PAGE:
|By Douglas Hanks, The Miami
HeraldMcClatchy-Tribune Regional News
February 22, 2010 --South Florida hotels finally hit bottom this winter and have begun a recovery from a brutal downturn.
In Miami-Dade, the region's largest hotel market, per-room revenue grew 4.2 percent in January to $124, according to Smith Travel Research. That's the first gain in the closely watched measure since August 2008.
"The destination itself is in pretty good shape," said Scott Brush, a lodging analyst and president of Brush & Co. in Palmetto Bay. "The demand didn't go away."
Like many signs of recovery throughout the economy, this one showed improvement over a brutal 2009. In January 2009, Miami-Dade hotels saw per-room revenue plunge 18 percent to $120 a night, Smith Travel said. It grew to $124 a night last month, the lowest for January since 2005.
Miami-Dade's hotel rebound will be particularly welcome in County Hall, where hotel taxes are paying the debt on the Marlins baseball park under construction in Little Havana. County Manager George Burgess' finance plan calls for hotel taxes to flatten this year, and a strong winter tourism season would offset last autumn's 8 percent decline.
Smith Travel's January figures show how much hotels are suffering from a building boom that flooded the lodging market with thousands of extra rooms just as a brutal recession began in fall 2008.
In Miami-Dade, hotels sold 16 percent more rooms in January than they did a year ago, but occupancy only climbed eight percentage points to 75 percent. Why the gap? Miami-Dade has 6 percent more rooms than it did a year ago.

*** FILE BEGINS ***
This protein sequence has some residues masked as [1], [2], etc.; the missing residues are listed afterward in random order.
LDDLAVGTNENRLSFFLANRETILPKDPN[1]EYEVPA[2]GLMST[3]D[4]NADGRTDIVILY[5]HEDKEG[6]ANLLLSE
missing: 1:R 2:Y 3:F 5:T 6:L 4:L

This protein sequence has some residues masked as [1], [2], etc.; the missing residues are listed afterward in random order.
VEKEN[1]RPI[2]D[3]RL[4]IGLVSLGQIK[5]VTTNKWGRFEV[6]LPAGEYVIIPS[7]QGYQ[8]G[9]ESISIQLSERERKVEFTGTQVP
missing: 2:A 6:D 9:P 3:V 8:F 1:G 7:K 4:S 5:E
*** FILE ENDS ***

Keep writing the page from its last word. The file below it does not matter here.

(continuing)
With more competition and weaker demand, hotels slashed rates to fill beds and rolled back the clock on what tourists must pay for a South Florida vacation. Rates dropped 12 percent last year and the downward trend continued in January, with rates off 6 percent to $166 a night.
Miami-Dade hotels charged an average of $166 a night last month -- the cheapest for January since 2006.
"They cut rates significantly more than necessary," Brush said. "It's going to be a long time for [the rates] to come back."
In Broward, per-room revenues were flat from January 2008 at $95 and the Keys saw a 1.8 percent gain to $129. The figures combine occupancy and room rates, making per-room revenue one of the best single measures of a hotel's financial performance. Broward saw occupancy grow four points to 74 percent, while the average room rate dropped 7 percent to $128 a night. In the Keys, occupancy was flat at 68 percent and rates inched up 2 percent to $189 a night.
Early numbers from Smith Travel suggest February will be just as strong, helped along by high room rates for the Feb. 7 Super Bowl.
That leaves March -- typically the peak of South Florida's tourism season -- to determine if hotels will enjoy a rush of profits to sustain them through the slow summer.
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